Supreme Court rules police require a warrant to access customer information from internet providers


Internet users' privacy upheld by Canada's top court

Internet providers can't provide customer names and addresses to police without a warrant

Posted: Jun 13, 2014

The Supreme Court says it's reasonable for internet users to expect their online activities to be anonymous and for their subscriber information to be private.

Related Stories

External Links

(Note: CBC does not endorse and is not responsible for the content of external links.)

Internet service providers can't give customer names, addresses and phone numbers to police without a search warrant, Canada's top court has ruled in a unanimous decision released this morning.

The decision upholds Canadians' right to privacy and anonymity in their online activities. It also means parts of the cyberbullying and digital privacy bills that are currently before the House of Commons may be unconstitutional.

Friday's decision concerned the case of Matthew David Spencer, of Saskatchewan, who was charged in 2007 and convicted of possession of child pornography after a police officer saw illegal files being downloaded to his IP address - a series of numbers representing the internet identity of a device such as a computer.

The police officer went to Spencer's internet service provider (ISP), Shaw, and asked for the real identity of the customer attached to the IP address. The police officer did not have a search warrant, but was given subscriber information for Spencer's sister, allowing police to track him down. 

Spencer appealed his conviction, arguing that the search was unconstitutional and his rights were violated.

The Saskatchewan Court of Appeal ruled there is no reasonable expectation of privacy for basic internet subscriber information, prompting Spencer to appeal to the Supreme Court of Canada.

The Supreme Court disagreed that there is no reasonable expectation of privacy for the data obtained by police.

"In my view, in the totality of the circumstances of this case, there is a reasonable expectation of privacy in the subscriber information," Supreme Court Justice Thomas Cromwell wrote.

"The disclosure of this information will often amount to the identification of a user with intimate or sensitive activities being carried out online, usually on the understanding that these activities would be anonymous."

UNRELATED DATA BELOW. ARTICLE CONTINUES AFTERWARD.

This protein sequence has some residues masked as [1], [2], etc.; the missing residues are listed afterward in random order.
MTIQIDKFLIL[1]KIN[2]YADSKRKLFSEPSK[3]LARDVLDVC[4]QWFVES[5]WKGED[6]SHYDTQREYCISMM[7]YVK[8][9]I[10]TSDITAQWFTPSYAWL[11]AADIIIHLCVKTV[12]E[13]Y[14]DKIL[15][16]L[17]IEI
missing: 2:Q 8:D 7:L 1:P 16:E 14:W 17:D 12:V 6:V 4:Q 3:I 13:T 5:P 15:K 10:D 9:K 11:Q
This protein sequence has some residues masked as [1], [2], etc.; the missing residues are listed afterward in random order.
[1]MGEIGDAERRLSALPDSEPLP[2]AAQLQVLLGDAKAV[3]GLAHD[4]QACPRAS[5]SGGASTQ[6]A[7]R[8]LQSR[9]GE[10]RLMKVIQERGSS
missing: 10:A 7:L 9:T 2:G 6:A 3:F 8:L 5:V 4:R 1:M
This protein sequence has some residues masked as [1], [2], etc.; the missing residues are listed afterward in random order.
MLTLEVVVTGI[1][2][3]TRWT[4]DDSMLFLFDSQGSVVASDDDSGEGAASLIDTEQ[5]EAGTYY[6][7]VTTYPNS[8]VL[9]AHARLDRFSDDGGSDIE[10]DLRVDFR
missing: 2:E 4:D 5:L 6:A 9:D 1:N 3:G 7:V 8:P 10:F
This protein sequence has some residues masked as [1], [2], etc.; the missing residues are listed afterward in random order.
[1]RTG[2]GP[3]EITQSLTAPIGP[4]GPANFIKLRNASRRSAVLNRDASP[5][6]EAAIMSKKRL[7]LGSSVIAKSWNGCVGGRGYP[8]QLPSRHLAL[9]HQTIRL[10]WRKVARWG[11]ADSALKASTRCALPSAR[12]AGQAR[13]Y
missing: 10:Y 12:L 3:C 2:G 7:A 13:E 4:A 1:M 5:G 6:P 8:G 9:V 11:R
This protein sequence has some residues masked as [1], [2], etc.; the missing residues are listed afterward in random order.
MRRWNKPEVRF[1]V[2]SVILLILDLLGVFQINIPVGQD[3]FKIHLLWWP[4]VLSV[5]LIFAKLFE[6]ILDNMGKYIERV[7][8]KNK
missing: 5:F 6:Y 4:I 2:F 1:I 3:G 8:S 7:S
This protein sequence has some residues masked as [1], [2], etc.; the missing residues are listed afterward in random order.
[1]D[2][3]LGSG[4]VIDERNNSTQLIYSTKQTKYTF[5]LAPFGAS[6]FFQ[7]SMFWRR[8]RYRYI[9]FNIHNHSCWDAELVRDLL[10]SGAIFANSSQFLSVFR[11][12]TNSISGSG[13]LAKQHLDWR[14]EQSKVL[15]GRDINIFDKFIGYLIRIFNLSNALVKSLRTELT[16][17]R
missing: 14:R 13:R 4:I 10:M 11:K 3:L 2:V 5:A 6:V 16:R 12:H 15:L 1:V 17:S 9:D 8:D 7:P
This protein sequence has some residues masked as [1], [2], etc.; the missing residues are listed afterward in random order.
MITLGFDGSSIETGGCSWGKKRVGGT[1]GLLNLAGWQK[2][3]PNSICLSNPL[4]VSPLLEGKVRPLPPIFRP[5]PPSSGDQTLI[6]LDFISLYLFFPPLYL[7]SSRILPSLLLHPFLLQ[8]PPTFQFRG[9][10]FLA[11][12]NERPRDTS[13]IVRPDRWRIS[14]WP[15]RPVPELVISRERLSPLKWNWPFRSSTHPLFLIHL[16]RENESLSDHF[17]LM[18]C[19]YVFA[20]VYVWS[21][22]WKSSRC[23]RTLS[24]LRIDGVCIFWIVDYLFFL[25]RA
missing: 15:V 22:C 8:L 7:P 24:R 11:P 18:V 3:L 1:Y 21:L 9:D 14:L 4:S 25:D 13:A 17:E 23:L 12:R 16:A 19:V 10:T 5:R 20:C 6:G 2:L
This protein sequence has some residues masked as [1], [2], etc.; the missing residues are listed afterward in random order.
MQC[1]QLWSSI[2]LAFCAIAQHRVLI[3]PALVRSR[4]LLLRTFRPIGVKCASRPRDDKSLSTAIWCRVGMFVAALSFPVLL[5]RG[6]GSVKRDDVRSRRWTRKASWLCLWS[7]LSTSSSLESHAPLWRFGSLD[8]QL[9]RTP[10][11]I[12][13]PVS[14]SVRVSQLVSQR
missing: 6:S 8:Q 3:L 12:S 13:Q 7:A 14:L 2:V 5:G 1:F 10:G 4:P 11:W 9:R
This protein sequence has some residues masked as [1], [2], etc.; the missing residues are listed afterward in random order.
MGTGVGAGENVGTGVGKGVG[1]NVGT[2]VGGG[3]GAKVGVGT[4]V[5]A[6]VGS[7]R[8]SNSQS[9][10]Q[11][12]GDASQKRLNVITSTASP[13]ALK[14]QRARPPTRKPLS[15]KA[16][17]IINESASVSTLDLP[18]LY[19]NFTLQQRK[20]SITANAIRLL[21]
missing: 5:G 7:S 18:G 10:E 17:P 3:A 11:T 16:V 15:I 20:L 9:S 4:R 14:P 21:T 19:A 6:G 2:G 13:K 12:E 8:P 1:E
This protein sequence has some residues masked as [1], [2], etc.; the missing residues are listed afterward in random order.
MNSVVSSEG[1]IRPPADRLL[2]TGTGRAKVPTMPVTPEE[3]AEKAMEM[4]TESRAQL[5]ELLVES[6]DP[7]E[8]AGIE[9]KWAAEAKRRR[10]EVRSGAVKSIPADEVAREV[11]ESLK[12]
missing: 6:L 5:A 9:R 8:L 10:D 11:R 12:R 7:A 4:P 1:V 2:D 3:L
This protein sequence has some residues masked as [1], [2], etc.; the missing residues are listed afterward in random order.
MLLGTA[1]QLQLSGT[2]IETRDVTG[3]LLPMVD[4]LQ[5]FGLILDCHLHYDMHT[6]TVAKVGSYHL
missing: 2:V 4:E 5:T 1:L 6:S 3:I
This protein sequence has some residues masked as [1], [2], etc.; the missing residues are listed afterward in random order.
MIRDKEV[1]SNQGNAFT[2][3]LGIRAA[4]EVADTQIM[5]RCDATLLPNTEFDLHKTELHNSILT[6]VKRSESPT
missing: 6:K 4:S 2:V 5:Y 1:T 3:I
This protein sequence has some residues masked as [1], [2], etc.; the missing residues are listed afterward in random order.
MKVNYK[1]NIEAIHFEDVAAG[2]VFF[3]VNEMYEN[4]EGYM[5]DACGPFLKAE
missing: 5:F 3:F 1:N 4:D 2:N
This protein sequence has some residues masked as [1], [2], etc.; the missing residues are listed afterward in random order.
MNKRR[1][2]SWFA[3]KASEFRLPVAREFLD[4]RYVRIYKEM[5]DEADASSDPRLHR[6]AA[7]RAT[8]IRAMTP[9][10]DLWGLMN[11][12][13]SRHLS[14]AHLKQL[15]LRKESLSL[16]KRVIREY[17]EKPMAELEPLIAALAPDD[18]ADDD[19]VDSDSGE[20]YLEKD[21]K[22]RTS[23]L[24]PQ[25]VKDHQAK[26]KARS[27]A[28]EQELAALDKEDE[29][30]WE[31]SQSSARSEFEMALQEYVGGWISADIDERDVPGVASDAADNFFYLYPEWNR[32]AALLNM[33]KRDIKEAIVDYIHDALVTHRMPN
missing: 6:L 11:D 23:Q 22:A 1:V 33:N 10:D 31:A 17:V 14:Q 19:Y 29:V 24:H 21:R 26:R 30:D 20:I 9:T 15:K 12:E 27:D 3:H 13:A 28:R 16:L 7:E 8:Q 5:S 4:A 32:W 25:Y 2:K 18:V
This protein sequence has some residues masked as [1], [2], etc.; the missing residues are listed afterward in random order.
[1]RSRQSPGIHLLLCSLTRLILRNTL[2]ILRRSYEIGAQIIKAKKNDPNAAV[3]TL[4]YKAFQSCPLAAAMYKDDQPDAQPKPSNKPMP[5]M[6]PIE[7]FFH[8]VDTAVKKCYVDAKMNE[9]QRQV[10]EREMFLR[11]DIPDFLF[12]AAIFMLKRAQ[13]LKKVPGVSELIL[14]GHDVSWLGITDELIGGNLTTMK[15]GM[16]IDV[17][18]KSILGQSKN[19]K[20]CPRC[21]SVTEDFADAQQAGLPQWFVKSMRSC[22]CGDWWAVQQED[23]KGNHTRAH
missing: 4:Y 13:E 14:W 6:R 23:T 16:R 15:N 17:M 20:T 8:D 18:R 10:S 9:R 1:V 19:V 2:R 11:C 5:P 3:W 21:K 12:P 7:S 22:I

Warrantless search 'unreasonable'

He added, "A warrantless search, such as the one that occurred in this case, is presumptively unreasonable. The Crown bears the burden of rebutting this presumption."

Although the Supreme Court set limits on when internet providers can disclose customer information, it dismissed Spencer's appeal.

The Supreme Court of Canada says in a decision released Friday that internet users have a right to privacy pending a search warrant.

It said police should have obtained a warrant before asking Shaw for the customer information. But it also said police acted reasonably and in good faith, so the administration of justice would be impaired if the evidence gathered by searching Spencer's home in this particular case were thrown out of court.

The top court decision means Spencer would be subjected to a new trial, on a charge of making child pornography available to others.

The decision could affect two federal government bills before the House of Commons, rendering parts of them unconstitutional:

  • Bill C-13, which is intended to crack down on cyberbullying, but includes provisions that would give police easier access to the metadata that internet service providers and phone companies keep on every call and email from their customers.
  • Bill S-4, known as the digital privacy act, which would update the Personal Information Protection and Electronic Documents Act that governs how the private sector handles private information. It includes provisions that also make it easier for police to obtain basic subscriber information without a warrant.